Friday, 8 November 2013

'Small Change' Introduces Plus-tôt Te laat and Spectacle by Zo Maltby-Baker




In the final instalment of her introductions to the Small Change artists, Zo Maltby-Baker highlights the works of Plus-tôt Te laat and Spectacle.

Plus-tôt Te laat 

The diverse and non-hierarchical collective from Brussels, founded in an unemployment office in 1998,  initially focused on the politics of institutional neglect of artists in financial need, the group expanded its collaborative approaches to address social and urban urgencies in Brussels through video, text and posters. 



Can the state serve as a model?


"When, in 1988, everyone who was redundant in the borough of Sint-Joost in Brussels was handed a form warmly inviting jobseekers to make their contribution towards brightening up their employment office, we felt that as far as we were concerned, the sooner the whole system of signing on was ditched, the better. We were not impressed by this attempt to make this extremely humiliating form of social control more bearable by way of holding an exhibition.
There was something wrong with the official invitation: a number of artists had appeared in the newspaper because they were at odds with an important aspect of the regulations on acceptable activities during periods of unemployment (*). At the time, engaging in art activities as an unemployed person was permissible only in relation to family, or … between eight o’clock at night and six o’clock in the morning. Any activity not associated with seeking employment or which hampered your availability on the job market, was in contravention of the law. It gave politicians and administrative authorities a fine weapon with which to cut off an unemployed person’s entitlement to benefits. Perhaps they simply didn’t care. In any case, if you were unemployed and enjoyed being creative, you were only allowed to be so between eight o’clock in the evening … etc. Enrolling in art classes at night school was also something you kept to yourself. Hyperactive inspectors (O.I.) would keep tabs on whether the lights in your work room were turned on and cut out articles on your exhibition from the newspaper. It helped to upgrade their personal suspension records (**). This was a fine damper on your right to freedom of expression. If you were redundant, you joined the underground resistance movement before you knew it. In the meantime, nobody realised that artists, like other people who were unemployed, acquired a benefit at the end of their scholarship, or after having been a wage earner for two years."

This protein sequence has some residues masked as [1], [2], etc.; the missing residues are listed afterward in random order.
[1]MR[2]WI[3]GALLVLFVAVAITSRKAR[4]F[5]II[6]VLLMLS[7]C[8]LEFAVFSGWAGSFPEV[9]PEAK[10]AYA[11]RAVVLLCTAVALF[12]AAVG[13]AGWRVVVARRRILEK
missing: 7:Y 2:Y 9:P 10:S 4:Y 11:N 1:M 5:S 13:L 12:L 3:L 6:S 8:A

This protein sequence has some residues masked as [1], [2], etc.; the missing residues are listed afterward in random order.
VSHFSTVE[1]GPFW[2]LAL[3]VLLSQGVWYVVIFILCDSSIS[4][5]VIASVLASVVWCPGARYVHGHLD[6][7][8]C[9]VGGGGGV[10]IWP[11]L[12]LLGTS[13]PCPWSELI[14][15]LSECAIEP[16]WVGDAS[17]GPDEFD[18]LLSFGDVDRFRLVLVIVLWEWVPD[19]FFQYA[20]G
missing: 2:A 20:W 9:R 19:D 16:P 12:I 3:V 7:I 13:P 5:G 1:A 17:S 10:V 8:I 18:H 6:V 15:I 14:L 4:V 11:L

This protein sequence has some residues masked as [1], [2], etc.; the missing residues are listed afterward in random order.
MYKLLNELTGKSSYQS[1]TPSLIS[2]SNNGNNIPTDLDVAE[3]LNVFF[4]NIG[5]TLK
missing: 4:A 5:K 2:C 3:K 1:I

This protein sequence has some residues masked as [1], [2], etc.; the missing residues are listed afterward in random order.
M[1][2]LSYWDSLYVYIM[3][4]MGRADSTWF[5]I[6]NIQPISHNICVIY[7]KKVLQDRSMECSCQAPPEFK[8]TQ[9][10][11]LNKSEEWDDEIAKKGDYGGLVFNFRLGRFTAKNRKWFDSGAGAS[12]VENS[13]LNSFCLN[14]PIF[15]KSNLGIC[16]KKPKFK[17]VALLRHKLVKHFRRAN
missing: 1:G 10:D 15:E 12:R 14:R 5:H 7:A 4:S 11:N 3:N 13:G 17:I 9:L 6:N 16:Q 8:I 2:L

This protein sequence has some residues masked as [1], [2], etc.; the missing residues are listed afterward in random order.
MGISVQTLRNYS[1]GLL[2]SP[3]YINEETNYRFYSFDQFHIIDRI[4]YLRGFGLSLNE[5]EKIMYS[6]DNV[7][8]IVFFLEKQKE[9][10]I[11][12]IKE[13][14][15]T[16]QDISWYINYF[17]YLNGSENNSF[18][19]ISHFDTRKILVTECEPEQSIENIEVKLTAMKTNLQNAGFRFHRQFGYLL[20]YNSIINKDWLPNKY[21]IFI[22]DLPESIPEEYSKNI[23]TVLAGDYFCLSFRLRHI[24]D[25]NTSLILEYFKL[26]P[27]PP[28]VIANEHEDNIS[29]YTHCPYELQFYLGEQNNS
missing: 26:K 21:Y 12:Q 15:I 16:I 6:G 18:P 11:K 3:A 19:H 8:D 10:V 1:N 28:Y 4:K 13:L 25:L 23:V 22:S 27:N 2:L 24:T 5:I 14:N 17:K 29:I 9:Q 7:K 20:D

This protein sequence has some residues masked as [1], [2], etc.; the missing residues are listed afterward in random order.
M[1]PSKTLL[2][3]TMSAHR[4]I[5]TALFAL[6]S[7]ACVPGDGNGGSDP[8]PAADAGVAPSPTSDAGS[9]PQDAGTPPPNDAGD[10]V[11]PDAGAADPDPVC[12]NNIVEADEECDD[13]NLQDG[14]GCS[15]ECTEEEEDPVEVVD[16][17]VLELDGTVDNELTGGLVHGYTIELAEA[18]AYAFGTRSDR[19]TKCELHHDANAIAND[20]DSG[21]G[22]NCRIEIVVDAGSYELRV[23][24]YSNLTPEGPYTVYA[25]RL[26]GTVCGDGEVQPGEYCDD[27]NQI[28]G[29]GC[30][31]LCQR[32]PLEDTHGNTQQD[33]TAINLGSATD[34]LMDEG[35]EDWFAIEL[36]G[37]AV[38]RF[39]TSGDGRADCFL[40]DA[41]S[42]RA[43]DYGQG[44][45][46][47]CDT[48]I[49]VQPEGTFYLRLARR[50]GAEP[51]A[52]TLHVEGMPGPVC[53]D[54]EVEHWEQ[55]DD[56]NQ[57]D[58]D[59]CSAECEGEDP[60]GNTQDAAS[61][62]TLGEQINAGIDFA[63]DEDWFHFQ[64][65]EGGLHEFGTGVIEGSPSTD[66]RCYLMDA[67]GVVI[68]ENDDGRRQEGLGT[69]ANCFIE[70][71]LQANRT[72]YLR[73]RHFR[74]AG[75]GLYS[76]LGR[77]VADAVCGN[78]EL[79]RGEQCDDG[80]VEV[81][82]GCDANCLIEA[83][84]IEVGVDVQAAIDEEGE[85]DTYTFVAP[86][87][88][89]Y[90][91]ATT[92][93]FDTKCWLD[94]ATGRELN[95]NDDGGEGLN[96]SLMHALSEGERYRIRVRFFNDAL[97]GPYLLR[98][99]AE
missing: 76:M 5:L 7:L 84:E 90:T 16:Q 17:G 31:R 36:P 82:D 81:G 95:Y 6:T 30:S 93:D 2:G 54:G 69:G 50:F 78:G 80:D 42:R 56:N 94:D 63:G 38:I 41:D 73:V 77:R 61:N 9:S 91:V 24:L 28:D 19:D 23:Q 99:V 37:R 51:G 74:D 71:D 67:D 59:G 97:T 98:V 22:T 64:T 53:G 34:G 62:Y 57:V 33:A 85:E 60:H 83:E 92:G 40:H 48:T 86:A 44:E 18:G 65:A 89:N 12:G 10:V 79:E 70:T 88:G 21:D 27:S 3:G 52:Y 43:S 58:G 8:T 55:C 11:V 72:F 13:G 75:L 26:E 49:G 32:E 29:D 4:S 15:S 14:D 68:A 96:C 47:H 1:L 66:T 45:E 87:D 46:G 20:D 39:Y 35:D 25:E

For the commpleate introduction statement for Plus-tôt Te laat website follow this linkhttp://www.pttl.be/en/01/01.html


The Window with another view: 2005



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Almost all the images we see in public places are linked to commercial messages. Posters PTTL represent the opposite: they are artistic expressions made public. We can therefore speak of "social advertising".
Pasting "opinions" on the walls of the city, posters PTTL into political posters, an "advertisement" containing a social and human message first. Commercial and ideological language is thus deconstructed in a humorous way. The viewer is in fact not a customer.
We can read these messages being quite "comfortable in civilization."
The posters displayed by PTTL are all painted on paper painting which has the effect of returning us to the "inside". By posting in the streets, these images crééent contradictions that operate in a "alienante" (translation of the German term "Vehrfremdung").